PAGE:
Policy changes in Light of the COVID-19 Pandemic

In light of the widespread economic loss caused by the COVID-19 pandemic, the government had announced a fiscal stimulus package in May. The announcement also gave us a glimpse of their plan to bring about large-scale reforms in manufacturing and labour sectors. The national health crisis has morphed and reared its head in the form of supply and labour chain disruptions, shut down of manufacturing units and travel embargos. MSMEs and small businesses have been hit the hardest and many have been forced to look at prospects of shutting down or being acquired by bigger fish.

While there is a significant package of measures for MSME’s – most notably the announcement of an outlay of Rs 3 lakh crores for collateral free loans, and revised definitions of MSMEs – there are several other Policy measures and reforms that will also help the MSME sector.

This article covers some of the major policy reforms and relaxations in the Corporate Law, Insolvency Act, Agricultural regulations and labour laws that will support SME and private businesses to deal with the crisis.


Liquidity and valuation of assets during and post the pandemic will become critical aspects in overhauling the functioning of the distressed businesses in India. In order to prepare for the onslaught of aggrieved debtors initiating insolvency proceedings, and to protect the MSME sector, the government has made the following amendments to the Insolvency and Bankruptcy code, 2016:

  • • The previous threshold limit of minimum debt amount, put in place to insulate MSME’s, has been increased from Rs. 1 lakh to Rs. 1 crore
  • • Section 10A has been inserted which provides that the initiation of fresh insolvency proceedings under Section 7,9 and 10, for defaults will be suspended for a period of 6 months to a year and creditors or corporations shall not have the right to file applications to initiate the corporate insolvency resolution process for any default during the Exemption Period.

The Government of India has temporarily relaxed a number of compliances and requirements for the corporate sector in order to improve the ease of doing business, provide relief to struggling MSMEs affected by lockdown and easing the stress on the National Company Law Tribunal. The major changes are:

• The MCA has published a circular decriminalising minor offences such as cheque bounce and repayment of loans in 19 legislations including the Negotiable Instruments Act, SARFAESI Act, LIC Act, PFRDA Act, RBI Act, NHB Act, Banking Regulation Act, Chit Funds Act, Insurance Act, Payment and Settlements Systems Act, NABARD Act.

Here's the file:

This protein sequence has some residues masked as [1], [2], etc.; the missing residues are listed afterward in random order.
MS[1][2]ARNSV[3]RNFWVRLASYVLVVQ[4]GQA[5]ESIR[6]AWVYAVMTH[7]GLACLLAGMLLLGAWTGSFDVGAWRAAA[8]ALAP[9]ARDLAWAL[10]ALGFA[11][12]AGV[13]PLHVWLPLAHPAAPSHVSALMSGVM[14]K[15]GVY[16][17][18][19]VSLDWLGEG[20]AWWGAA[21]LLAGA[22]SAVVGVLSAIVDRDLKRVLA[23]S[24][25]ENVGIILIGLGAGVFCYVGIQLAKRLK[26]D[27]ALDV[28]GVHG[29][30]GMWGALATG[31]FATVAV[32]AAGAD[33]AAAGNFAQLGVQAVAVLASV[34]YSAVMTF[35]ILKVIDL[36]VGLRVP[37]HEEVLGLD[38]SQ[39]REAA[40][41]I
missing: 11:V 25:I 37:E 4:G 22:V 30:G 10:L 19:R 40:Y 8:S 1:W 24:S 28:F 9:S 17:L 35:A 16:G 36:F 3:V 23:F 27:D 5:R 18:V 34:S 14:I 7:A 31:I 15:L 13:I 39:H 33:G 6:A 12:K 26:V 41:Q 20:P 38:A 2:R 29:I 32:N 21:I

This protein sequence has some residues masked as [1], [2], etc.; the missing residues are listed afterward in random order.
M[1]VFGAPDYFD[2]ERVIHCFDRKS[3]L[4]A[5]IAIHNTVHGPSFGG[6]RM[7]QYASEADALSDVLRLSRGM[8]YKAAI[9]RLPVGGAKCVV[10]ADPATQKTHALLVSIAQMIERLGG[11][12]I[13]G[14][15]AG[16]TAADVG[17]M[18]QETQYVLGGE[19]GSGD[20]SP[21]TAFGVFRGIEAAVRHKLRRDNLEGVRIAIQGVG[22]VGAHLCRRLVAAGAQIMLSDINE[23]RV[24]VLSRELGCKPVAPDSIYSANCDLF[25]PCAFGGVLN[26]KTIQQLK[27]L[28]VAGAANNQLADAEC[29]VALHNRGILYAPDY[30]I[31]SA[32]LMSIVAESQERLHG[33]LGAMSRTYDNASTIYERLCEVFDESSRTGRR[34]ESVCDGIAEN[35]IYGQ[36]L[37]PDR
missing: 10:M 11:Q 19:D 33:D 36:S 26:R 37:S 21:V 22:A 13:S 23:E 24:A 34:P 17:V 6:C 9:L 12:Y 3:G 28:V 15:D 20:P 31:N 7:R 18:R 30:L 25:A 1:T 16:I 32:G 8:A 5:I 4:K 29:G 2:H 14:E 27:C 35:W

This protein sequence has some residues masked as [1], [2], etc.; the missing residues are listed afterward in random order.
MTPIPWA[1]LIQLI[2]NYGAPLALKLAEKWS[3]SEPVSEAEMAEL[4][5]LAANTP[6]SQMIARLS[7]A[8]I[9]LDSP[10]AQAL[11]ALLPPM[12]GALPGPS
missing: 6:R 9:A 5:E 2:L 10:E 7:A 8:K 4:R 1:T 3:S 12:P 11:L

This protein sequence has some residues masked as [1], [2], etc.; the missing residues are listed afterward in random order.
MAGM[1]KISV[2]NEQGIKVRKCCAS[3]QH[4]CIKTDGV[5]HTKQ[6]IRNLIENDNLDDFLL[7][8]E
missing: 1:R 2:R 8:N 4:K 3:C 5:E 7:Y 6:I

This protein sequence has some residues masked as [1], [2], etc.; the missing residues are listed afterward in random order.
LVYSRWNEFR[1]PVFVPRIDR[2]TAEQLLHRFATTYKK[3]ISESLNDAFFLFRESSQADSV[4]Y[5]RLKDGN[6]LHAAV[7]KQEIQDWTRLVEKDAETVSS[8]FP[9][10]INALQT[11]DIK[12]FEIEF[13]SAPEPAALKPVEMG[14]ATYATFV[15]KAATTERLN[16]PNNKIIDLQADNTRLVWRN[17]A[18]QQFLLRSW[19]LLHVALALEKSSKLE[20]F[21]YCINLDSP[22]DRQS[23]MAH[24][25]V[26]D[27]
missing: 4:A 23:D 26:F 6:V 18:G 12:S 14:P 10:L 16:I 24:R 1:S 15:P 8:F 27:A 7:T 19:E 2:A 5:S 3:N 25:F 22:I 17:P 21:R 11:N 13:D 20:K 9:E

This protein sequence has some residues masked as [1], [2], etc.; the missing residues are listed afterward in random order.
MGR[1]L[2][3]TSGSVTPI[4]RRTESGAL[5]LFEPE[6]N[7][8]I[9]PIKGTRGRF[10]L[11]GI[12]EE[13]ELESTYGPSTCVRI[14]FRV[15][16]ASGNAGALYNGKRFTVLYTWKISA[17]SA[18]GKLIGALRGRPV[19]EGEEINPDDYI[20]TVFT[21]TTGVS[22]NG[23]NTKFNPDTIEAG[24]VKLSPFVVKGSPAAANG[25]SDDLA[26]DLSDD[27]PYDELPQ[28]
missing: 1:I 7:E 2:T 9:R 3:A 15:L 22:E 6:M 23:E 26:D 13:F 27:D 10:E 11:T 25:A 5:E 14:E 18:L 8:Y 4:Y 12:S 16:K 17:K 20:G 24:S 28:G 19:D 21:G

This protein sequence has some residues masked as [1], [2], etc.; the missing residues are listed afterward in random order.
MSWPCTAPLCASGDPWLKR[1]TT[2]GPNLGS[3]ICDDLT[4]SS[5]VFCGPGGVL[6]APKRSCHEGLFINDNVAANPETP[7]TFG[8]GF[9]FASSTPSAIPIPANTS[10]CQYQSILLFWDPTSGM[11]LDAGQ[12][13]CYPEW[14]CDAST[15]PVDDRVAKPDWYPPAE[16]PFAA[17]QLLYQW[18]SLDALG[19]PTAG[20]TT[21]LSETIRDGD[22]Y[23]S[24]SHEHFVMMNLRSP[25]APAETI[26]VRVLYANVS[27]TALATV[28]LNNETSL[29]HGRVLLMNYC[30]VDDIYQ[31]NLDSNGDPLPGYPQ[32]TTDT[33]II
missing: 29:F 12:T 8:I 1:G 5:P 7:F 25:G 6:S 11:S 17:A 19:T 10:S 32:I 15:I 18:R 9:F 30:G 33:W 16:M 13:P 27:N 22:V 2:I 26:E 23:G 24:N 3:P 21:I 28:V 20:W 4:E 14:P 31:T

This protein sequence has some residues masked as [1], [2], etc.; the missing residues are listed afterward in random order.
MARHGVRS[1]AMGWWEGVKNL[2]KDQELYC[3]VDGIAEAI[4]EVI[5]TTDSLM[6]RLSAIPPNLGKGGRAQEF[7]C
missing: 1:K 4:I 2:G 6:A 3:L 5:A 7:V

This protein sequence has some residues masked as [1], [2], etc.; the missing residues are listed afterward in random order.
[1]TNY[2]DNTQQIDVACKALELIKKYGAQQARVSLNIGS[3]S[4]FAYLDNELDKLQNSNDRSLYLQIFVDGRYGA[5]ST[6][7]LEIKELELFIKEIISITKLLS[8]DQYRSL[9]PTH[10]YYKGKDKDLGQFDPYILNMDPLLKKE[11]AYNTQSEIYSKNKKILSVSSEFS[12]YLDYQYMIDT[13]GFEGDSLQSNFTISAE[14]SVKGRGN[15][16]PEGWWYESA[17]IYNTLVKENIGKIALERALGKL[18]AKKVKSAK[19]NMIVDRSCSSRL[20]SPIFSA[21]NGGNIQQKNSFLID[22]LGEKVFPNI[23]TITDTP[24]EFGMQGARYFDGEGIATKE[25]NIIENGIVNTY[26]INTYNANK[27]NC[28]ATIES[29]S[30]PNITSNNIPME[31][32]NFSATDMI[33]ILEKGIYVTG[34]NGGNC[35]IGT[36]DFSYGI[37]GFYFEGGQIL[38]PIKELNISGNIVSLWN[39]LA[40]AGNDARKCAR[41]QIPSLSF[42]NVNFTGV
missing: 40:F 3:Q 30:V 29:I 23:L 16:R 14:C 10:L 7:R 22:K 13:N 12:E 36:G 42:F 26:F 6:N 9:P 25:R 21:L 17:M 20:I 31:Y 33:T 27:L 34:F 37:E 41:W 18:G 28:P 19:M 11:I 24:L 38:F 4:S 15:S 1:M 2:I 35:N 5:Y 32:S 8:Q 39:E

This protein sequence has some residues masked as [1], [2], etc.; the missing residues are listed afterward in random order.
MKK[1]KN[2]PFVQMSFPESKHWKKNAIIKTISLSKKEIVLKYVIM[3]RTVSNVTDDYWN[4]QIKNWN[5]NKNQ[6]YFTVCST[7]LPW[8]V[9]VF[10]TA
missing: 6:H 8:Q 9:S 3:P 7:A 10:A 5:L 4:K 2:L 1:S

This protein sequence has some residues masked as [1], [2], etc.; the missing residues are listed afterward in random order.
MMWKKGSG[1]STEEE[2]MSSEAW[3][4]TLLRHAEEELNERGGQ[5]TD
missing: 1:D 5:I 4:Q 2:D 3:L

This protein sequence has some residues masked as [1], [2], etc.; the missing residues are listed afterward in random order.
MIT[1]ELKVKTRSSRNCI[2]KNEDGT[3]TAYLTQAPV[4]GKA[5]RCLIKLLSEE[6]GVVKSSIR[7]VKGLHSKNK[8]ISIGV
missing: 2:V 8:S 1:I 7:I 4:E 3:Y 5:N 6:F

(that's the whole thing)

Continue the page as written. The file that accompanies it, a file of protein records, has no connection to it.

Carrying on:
• The Securities and Exchange Board of India has issued 3 circulars detailing the relaxation of numerous compliances, a major one being the periodic filing requirements for listed entities under the SEBI (Listing Obligations and Disclosure Requirements) Regulations, 2015
• The MCA has proclaimed that contributions to the PM-CARES Fund and other expenditure’s towards COVID-19 relief is an eligible CSR activity under sub clause (i) and (xii) of Schedule VII of the Companies Act, which relates to promotion of health care, including preventive health care and disaster management.


The central government hasn’t presented the final drafts of their labour codes on social security and occupational safety, health and working conditions, and industrial relations as yet. However, some states have provided relaxations to establishments from their existing labour laws to permit some economic activities to start.

The Factories Act, 1948 allows state governments to exempt factories from limitations on work hours for a period of three months in the case of public emergencies. Utilising this provision, the governments of Uttarakhand, Haryana, Gujarat, Uttar Pradesh, Goa, Rajasthan, Himachal Pradesh and Assam have passed circulars to increase maximum weekly work hours from 48 hours to 72 hours and daily work hours from 9 hours to 12 hours.


The government has passed three ordinances to reform the agricultural sector in a substantial way and to empower producers and enable efficiencies in production, storage and distribution

• The Essential Commodities Act has been amended to remove the existing restrictions on stocking food produce.
• A new law called ‘The Farmers’ Produce Trade and Commerce (Promotion and Facilitation) Ordinance, 2020 or the FPTC Ordinance has been introduced. It aims at ending the monopoly of the Agricultural Produce Market Committees (APMC’s) and allow anyone to purchase and sell agricultural produce.
• The Farmers (Empowerment and Protection) Agreement on Price Assurance and Farm Services Ordinance, 2020 or FAPAFS has been enacted to legalise contract farming, so that big businesses and companies can cultivate vast swaths of land on contract.

By Disha M.

Disclaimer: The opinions expressed in this column are that of the writer. The facts and opinions expressed here do not reflect the views of IndusGuru Network Partners

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